Clapham Woods revisited.
So, today I revisited Clapham Woods with my walking companions from Worthing Pagan Moot. It is becoming quite a regular walk nowadays, not hazardous or tricky, just a nice amble through some wonderful woodland which puts a respectable amount of mud on your boots.
Some people call the place satanic because of the history of the area (I have written a previous post on this). Personally, I feel it’s just trees with folklore attached, I find nothing sinister about Clapham, although, the tail end of Storm Brian did make the old timbers creek a bit.
It’s a pleasant meander through the churchyard and across the field, today containing three grey and white dappled horses. I have come face to face with the most enormous bull before, but that is a completely different story.
We then traverse a small woodland path before having to cross the main field which usually houses a herd of masticating cows – and quite obviously, their vast array of cowpats. I’m sure there is some sort of bovine competition going on between them; they come closer to see which human slips first…
Observers quote there isn’t a lot of bird song within the woods, this is true, there never has been. But one of my walking companions did spot a green woodpecker on the fringes today, and there are often magpies and pheasants strutting around the fields. Not to mention the butterflies and dragonflies zipping across the pastures.
Naturally we had to go to the Witching Tree, our trail always leads us there. It’s good to see the old Beech still sturdy after all these years. Some say it is upto 300 years old, some say a lot older, I can’t imagine what sights it has seen. Rumour speculates a witch was once hung from its branches; and left until dead, but I have yet to find any concrete evidence of this. I know it has become a site for spell work and ritual magic over the years and many offerings have been found at the root of the tree. Yet as for sinsiter grey mists of the dark arts or the malevolent Friends of Hecate? I am finding the idea less and less believable over the years and can’t help wondering if it is an act of fiction to keep ramblers from the property, particularily dog walkers as the land owners breed a lot of pheasant for the shooting season and don’t want their profits diminuished by one stray dog.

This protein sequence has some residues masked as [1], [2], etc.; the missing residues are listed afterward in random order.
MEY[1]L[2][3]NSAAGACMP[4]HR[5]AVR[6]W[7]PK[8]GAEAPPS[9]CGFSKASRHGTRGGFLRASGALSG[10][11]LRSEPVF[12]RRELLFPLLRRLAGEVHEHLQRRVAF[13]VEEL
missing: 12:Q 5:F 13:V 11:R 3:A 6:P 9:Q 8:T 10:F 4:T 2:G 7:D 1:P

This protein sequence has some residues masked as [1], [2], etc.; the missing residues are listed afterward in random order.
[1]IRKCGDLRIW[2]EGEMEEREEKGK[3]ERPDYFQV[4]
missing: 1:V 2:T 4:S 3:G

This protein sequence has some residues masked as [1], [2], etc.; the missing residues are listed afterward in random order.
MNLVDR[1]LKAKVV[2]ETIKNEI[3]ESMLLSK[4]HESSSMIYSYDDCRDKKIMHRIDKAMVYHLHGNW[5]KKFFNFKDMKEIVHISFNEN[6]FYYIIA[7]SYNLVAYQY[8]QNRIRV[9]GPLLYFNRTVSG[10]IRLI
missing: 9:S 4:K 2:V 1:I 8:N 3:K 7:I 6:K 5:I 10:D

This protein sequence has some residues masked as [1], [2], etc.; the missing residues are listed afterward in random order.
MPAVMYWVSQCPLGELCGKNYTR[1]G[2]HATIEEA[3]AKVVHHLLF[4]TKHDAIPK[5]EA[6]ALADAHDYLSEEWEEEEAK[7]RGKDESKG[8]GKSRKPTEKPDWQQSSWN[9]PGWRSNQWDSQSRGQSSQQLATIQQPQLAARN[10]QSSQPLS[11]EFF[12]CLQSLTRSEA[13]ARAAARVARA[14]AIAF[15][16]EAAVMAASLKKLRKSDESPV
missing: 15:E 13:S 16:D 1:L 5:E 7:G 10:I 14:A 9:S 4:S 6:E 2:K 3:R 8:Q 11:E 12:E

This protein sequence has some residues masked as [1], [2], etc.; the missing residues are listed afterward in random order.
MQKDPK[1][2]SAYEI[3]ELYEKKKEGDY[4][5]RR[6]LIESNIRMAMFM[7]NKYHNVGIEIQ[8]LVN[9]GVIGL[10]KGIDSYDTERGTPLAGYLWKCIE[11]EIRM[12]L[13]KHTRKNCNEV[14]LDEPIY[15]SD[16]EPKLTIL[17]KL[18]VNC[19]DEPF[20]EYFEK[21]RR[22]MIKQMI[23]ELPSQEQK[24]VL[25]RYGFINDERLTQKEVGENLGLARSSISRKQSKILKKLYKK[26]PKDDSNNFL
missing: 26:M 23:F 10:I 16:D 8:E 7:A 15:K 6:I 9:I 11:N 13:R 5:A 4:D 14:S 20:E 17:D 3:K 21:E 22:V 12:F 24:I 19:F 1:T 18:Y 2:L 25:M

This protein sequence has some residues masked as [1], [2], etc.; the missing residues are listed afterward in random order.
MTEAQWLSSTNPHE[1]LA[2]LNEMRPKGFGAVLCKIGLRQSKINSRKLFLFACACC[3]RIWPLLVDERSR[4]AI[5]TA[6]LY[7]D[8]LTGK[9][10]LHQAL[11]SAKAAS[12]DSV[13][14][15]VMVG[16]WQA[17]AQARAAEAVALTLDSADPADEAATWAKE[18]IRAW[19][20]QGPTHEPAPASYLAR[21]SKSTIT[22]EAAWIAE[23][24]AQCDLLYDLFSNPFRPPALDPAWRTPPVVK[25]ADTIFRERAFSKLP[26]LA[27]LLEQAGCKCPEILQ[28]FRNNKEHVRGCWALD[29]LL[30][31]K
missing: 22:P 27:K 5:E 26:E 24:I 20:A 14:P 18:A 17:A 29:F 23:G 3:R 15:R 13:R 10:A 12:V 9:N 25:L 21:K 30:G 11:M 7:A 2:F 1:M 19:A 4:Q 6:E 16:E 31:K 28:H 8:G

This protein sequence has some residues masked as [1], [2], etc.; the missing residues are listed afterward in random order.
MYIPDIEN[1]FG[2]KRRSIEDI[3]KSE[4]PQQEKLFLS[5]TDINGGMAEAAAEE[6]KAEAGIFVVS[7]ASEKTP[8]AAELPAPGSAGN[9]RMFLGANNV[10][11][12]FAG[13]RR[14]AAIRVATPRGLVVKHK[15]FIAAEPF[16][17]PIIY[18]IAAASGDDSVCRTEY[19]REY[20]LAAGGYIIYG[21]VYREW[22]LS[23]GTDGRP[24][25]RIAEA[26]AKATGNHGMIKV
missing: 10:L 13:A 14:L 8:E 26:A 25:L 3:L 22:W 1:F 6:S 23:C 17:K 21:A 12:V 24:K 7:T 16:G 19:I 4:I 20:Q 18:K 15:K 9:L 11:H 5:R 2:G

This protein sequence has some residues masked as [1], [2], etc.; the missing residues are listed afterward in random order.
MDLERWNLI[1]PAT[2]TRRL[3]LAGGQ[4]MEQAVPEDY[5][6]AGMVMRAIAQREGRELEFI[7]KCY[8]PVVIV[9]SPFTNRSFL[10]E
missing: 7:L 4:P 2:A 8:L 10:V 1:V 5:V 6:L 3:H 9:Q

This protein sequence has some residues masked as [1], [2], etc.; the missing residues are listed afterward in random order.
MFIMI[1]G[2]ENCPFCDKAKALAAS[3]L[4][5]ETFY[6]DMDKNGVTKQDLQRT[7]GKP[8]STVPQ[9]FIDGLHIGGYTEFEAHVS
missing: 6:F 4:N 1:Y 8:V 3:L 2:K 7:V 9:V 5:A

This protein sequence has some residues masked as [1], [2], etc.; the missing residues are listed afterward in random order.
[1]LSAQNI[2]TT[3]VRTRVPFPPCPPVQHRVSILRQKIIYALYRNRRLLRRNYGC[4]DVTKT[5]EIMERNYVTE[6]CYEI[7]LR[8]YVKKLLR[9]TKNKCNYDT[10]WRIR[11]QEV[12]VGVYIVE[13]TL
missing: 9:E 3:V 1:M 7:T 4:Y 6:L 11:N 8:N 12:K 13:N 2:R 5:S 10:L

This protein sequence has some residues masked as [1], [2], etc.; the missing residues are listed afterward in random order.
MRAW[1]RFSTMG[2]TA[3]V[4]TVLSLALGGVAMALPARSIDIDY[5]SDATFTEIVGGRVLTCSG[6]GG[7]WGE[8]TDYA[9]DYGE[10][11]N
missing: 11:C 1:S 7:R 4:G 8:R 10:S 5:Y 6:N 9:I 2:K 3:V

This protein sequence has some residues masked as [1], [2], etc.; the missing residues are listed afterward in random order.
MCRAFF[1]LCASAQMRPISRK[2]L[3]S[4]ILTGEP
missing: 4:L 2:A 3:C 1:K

After our time at the Witching Tree, we went in search of the UFO Crater, which is found through the metal gate towards the dip of Long Furlong. The crater realistically looks like an old dug out clay pit, although some speculate it is the damage left from an errant WW2 bomb. Apparently it is called UFO crater because this is where most of the UFO sightings have been observed. Dark night. Camp Fire. One too many tipples as the cold night rolls in and the headlights of distant cars on Long Furlong would look like lights in the sky – who knows? I like to hunt unidentified anythings, but I have yet to see a Flying Saucer over Clapham. The area has been the focus of a great deal of UFOlogical study, and hosted a number of sky-watching vigils over the years, yet no solid evidence has ever emerged. I did take my dowsing rods into the crater, they did very little except get whirled round by the wind; they wouldn’t affirm or deny UFO activity, so unless we witness the phenomena with our own eyes, I guess we will never know. Wouldn’t it be great though, if it did happen?
From here it turned a little cold, so we decided to make a move back. Searching out flora and fauna as we went. On our trek back towards the cow field, we stumbled across the biggest mushroom I have ever seen (hardly surprising with all those cowpats). I am not an expert, hence the reason I never forage for fungi, the soup I create would make Typhoid Annie look like an amateur. But this blossoming fungus was magnificent, it had a couple of smaller companions which it enigmatically dwarfed, the photos really don’t do it justice.
It was a lovely walk, warm in the sun, a little chilly in the shade, and the sound of Storm Brian whipping up the branches and leaves giving it the atmosphere it deserved. Thankfully we managed to get home before the rain started. I was ravanous and craving cheese on toast. It was a lovely way to finish a Sunday afternoon rambling with friends …